Louis Ong, a Vancouver-based bitcoin trader, has been sentenced to 20 days in a U.S jail for unlicensed cryptocurrency trading. Ong was apprehended as part of a sting operation by Federal agents. Apart from jail time, Ong must also forfeit about $1.1 million worth of bitcoin and cash.
The Sting Operation
Ong first appeared on the Department of Homeland Security’s (DHS) radar in 2016 after he posted an online ad about his bitcoin trading business. Federal agents soon contacted him and in no time had set up a $12,000 bitcoin sale. Ong met with the undercover agents at a Tukwila McDonald’s, and the deal went through. The agents again contacted Ong for another deal, this time worth $50,000.
One of the red flags for the undercover agents was the high fees charged by Ong. In a statement by the postal inspector to the court:
Based upon my training and experience, I know that this is a substantially higher service fee than that charged by legitimate, (Treasury Department)-licensed bitcoin exchangers.
According to the details of the operation made available to the media, Ong had a policy of not wanting to know where his clients got their money. After one of the agents let slip about drug deals, Ong is quoted as saying:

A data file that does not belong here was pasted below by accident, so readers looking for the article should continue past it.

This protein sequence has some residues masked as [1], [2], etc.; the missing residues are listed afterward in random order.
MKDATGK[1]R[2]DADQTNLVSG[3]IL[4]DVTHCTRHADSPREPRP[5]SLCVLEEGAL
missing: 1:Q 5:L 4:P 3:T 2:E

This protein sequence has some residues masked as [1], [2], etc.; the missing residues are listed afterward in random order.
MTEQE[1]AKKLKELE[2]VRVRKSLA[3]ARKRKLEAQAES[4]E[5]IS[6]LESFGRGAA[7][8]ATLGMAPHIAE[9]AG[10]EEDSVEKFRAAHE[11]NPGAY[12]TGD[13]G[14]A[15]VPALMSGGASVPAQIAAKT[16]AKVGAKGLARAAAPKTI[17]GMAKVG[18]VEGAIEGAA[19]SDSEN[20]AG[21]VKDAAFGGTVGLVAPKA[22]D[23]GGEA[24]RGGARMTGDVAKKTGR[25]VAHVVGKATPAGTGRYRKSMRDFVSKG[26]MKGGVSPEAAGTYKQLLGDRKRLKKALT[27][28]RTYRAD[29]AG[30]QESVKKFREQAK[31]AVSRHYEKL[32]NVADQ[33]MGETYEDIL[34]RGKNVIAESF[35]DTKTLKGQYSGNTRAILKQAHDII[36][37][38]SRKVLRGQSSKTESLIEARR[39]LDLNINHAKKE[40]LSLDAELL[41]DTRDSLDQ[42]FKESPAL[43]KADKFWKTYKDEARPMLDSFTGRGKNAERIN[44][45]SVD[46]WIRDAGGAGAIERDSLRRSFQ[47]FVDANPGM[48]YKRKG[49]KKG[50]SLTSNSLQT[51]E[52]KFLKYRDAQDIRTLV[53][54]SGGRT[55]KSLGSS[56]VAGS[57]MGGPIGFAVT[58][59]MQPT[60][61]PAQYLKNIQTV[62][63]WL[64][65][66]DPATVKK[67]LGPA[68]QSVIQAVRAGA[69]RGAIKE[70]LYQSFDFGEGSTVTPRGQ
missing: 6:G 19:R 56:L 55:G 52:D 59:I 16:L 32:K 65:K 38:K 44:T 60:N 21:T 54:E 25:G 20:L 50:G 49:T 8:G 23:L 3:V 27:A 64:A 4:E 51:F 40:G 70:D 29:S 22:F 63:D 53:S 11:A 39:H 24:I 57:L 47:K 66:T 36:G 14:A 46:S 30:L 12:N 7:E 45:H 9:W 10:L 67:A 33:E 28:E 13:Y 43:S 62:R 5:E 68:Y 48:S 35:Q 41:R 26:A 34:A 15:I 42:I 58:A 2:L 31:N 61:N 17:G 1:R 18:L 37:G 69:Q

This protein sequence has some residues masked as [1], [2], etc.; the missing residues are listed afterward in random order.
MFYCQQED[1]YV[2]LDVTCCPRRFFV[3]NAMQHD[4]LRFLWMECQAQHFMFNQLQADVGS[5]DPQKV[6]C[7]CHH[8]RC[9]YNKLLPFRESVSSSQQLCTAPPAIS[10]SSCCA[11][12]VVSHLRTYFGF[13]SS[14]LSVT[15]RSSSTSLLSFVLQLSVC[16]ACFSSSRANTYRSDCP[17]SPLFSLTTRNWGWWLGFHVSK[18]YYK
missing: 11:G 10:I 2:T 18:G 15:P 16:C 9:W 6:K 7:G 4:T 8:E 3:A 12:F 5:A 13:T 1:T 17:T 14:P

So, there is one thing I tell people is I don’t really care what they use the bitcoin for. It’s better that I don’t actually know because then I can have plausible deniability. I am not interested in what you buy or sell (bitcoin) for, so please do not mention it or have your friends mention it either.
After a couple of deals, federal agents confronted Ong as part of an anti-money laundering task force, whereupon he agreed to stop his unlicensed bitcoin trading activities. He broke the terms of the deal, however, and proceeded to conduct three more illegal bitcoin trades with undercover agents. Ong was arrested on July 21, 2017, and charged with five counts of money laundering and one count of running an unregistered money-transmission business. According to the indictment, Ong laundered approximately $290,000.
U.S. Unlicensed Bitcoin Trading Crackdown
Since 2016, tracking domestic bitcoin traders has been a mandate of the DHS task force. It all came about in the aftermath of the arrest of David Burchard for the illegal sale of marijuana using Tor. Since then, several federal law enforcement agencies such as the FBI and DHS have made several arrests of unlicensed bitcoin traders. In 2017, Missouri native Jason Klein was arrested for selling roughly $75,000 worth of bitcoin to undercover FBI agents.
In 2013, the U.S. Treasury department classified bitcoin trading as a “money services business.” Thus, bitcoin trading in the country is subject to regulations which make unlicensed crypto trading a criminal offense.
Do you think the sentence was harsh? Should unlicensed P2P cryptocurrency trading be illegal? Please share your views with us in the comment section below.
Images courtesy of AdobeStock, CBC News
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